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Dublin: 7 °C Tuesday 2 June, 2020
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Saoirse McHugh: Carbon tax is a red herring, the real climate culprit is the global tax system

It’s time for governments to fix the global tax system, for the sake of the planet.

Saoirse McHugh

IN HER FORTNIGHTLY column for TheJournal.ie, Saoirse McHugh of the Green Party writes about what we can do as individuals in the face of climate chaos.   

The government’s recent domestic carbon tax has received a huge amount of attention. Oftentimes it is the first thing that is mentioned by some politicians and media personalities when talking about climate breakdown.

Because of this, it has skewed public perception of both what climate action means and how effective a measure a carbon tax is. I think a carbon tax would only be useful in encouraging people to change behaviours if there were feasible alternatives in place.

Isn’t it our fault?

In situations like the ones that I and thousands of others around the country find themselves in (insecure lease, no convenient public transport routes, very limited food market options) the only difference a carbon tax makes is increasing the cost on things that are everyday necessities.

When there is sufficient public transport, landlord regulation, and state-funded retrofitting of houses, perhaps then people will make less carbon-intensive choices.

I can only speculate as to why the carbon tax was the big piece of climate action that the government chose to implement and rhetorically lead with.

Perhaps it is down to the fact that it does not require any ideological shift nor actual policy change; it fits snugly into the personal responsibility storyline that prioritises individual choice over regulation on polluting industries.

Who does the tax system serve?

That is not to say that there is no need for us to be talking about tax in the context of climate breakdown. The international tax system has long been used as a tool to extract immense wealth from low and middle income countries.

According to a 2016 financial report by US-based Global Financial Integrity (GFI) and the Norwegian School of Economics’ Centre for Applied Research, during 2012 (the last year that data of this scale was compiled) over $2 trillion ($2,000,000,000,000) was moved from developing countries to the rest of the world.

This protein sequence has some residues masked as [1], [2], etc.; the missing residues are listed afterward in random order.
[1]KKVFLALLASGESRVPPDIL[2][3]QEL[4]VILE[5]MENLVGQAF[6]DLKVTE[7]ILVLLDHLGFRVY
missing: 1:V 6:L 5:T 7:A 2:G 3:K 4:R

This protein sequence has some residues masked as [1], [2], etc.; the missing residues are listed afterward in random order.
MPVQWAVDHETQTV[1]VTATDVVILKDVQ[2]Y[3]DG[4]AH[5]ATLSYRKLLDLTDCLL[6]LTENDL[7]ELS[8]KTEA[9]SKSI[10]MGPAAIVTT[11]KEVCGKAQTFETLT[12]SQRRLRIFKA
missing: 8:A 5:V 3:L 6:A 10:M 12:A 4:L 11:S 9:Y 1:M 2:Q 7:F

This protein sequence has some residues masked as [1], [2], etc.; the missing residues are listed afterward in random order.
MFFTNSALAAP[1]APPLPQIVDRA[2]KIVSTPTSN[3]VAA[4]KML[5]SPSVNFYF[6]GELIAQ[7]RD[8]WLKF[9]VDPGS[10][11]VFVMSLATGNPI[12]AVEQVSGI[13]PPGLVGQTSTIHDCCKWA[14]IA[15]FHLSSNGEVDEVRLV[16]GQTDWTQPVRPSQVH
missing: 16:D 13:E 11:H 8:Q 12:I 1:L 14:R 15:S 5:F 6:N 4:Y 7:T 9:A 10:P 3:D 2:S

Some of this was in the form of debt interest repayment but the vast majority of this wealth was extracted through trade.

Companies falsify invoices and the cost of products, known as trade misinvoicing, and shift profits between the same companies in different jurisdictions in order to stash as much profit as possible in tax havens.

Ireland has faced growing criticism in recent years for our corporate tax system, with some accusing us of playing a big role in the global tax avoidance network by facilitating the movement of vast wealth around the globe.

Just this week, US presidential candidate, Joe Biden, appeared to put Ireland firmly in the crosshairs for aiding “illegal corporate tax avoidance”.

Adapting and responding to climate change is already difficult enough. Here in Ireland, our politicians regularly talk about the cost of climate action as a reason for delayed and insufficient responses to climate breakdown (while conveniently avoiding mentioning the cost of climate inaction).

Even though we must deal with our territorial emissions, we also must look at what we are allowing and encouraging. To decarbonise societies and to do so equitably, countries need money.

Additionally, the secrecy that is part and parcel of the global tax avoidance network is vital in supporting illegal fishing, illegal deforestation, and illegal mining.

While it might feel like in Ireland we have managed to pull a fast one when it comes to corporate tax, it is a Pyrrhic victory.

We host extensive banking activity which, according to the international monitoring body, Tax Justice Network, poses serious threats to the stability of the global financial system.

We can do better

Anybody who is old enough to remember the recession and has witnessed the deterioration in public services in the aftermath has no desire to return to that time.

We have become so dependent on the companies that have moved offices here for tax purposes that we have long been described as a captured state: bound to serve the interests of international finance and therefore increasingly vulnerable to their whims.

Due to the nature of climate breakdown it is in our best interests for other countries to transition away from high carbon emissions as quickly as possible; denying them the funds to do so is not only morally wrong but will also have tangible negative effects felt here. 

We need to realise that we have more in common with a person earning €5 per day than we do with those who benefit from moving trillions of euro, untaxed, around the world.

We share the same interests as people in poorer countries, our wants and desires are the same, we are all affected by the same environmental problems and we are all being used and abused by the same system.

We must stop dragging our heels. Only by honest and transparent cooperation between all countries will we be able to create a fair and equal tax system and it will be to the benefit of us all.

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Saoirse McHugh

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